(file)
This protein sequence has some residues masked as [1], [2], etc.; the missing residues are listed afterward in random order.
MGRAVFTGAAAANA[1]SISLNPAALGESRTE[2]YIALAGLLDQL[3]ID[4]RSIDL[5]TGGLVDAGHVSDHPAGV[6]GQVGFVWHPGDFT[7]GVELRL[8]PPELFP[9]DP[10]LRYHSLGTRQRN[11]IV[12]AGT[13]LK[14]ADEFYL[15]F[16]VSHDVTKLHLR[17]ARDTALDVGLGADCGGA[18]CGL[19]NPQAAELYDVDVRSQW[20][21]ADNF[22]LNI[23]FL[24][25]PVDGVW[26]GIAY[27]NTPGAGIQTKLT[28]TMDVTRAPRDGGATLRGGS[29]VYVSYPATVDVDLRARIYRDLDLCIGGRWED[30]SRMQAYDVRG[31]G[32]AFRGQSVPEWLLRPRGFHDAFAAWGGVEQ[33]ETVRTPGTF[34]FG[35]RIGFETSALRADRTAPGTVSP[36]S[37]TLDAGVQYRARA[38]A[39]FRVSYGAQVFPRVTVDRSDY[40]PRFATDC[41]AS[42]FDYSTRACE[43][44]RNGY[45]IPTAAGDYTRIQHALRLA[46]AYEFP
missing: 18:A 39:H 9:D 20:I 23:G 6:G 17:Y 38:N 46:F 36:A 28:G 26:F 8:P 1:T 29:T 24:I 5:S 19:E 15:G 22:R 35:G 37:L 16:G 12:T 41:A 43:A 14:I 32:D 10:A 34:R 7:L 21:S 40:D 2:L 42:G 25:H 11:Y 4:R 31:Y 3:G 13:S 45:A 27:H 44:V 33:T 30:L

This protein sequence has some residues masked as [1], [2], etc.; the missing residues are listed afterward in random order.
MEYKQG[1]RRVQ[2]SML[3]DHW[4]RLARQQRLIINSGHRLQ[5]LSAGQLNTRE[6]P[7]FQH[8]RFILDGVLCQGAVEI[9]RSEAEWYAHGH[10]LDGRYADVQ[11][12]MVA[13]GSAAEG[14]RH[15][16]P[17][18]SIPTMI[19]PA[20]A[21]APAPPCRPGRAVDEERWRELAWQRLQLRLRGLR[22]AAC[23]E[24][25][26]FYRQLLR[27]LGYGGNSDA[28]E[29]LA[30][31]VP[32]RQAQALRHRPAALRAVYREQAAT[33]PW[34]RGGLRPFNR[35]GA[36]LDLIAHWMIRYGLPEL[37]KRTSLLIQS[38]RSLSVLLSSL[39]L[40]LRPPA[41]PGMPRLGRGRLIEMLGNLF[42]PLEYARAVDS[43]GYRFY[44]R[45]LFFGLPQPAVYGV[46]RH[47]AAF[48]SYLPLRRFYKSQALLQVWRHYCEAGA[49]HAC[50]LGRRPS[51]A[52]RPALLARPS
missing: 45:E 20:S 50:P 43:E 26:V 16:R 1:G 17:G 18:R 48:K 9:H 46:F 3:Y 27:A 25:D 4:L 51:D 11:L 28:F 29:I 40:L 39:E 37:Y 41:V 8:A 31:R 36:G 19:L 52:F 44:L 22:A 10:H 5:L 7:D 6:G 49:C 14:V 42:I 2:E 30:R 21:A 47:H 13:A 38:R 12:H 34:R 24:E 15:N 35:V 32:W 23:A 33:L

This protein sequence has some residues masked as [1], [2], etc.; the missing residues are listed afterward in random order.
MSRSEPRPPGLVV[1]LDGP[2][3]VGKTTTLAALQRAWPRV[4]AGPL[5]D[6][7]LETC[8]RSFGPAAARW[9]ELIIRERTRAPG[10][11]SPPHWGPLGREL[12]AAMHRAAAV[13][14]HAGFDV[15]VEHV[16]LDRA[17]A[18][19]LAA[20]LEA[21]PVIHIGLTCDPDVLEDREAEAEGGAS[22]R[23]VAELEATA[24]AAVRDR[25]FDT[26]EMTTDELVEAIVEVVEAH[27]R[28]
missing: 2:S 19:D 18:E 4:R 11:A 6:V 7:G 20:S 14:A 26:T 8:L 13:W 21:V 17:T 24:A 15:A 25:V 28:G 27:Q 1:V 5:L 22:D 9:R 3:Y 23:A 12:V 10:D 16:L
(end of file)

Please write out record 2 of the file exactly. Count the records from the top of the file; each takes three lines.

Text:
This protein sequence has some residues masked as [1], [2], etc.; the missing residues are listed afterward in random order.
MEYKQG[1]RRVQ[2]SML[3]DHW[4]RLARQQRLIINSGHRLQ[5]LSAGQLNTRE[6]P[7]FQH[8]RFILDGVLCQGAVEI[9]RSEAEWYAHGH[10]LDGRYADVQ[11][12]MVA[13]GSAAEG[14]RH[15][16]P[17][18]SIPTMI[19]PA[20]A[21]APAPPCRPGRAVDEERWRELAWQRLQLRLRGLR[22]AAC[23]E[24][25][26]FYRQLLR[27]LGYGGNSDA[28]E[29]LA[30][31]VP[32]RQAQALRHRPAALRAVYREQAAT[33]PW[34]RGGLRPFNR[35]GA[36]LDLIAHWMIRYGLPEL[37]KRTSLLIQS[38]RSLSVLLSSL[39]L[40]LRPPA[41]PGMPRLGRGRLIEMLGNLF[42]PLEYARAVDS[43]GYRFY[44]R[45]LFFGLPQPAVYGV[46]RH[47]AAF[48]SYLPLRRFYKSQALLQVWRHYCEAGA[49]HAC[50]LGRRPS[51]A[52]RPALLARPS
missing: 45:E 20:S 50:P 43:E 26:V 16:R 1:G 17:G 18:R 48:K 9:H 46:F 3:Y 27:A 25:D 4:L 51:D 11:L 28:F 29:I 40:L 39:E 37:Y 41:V 8:A 31:R 36:G 19:L 52:F 44:L 22:A 10:H 5:L 7:D 6:G 49:C 14:V 42:I 2:E 30:R 21:A 47:H 13:A 38:R 12:H 34:R 24:E 15:N 35:V 32:W 23:A 33:L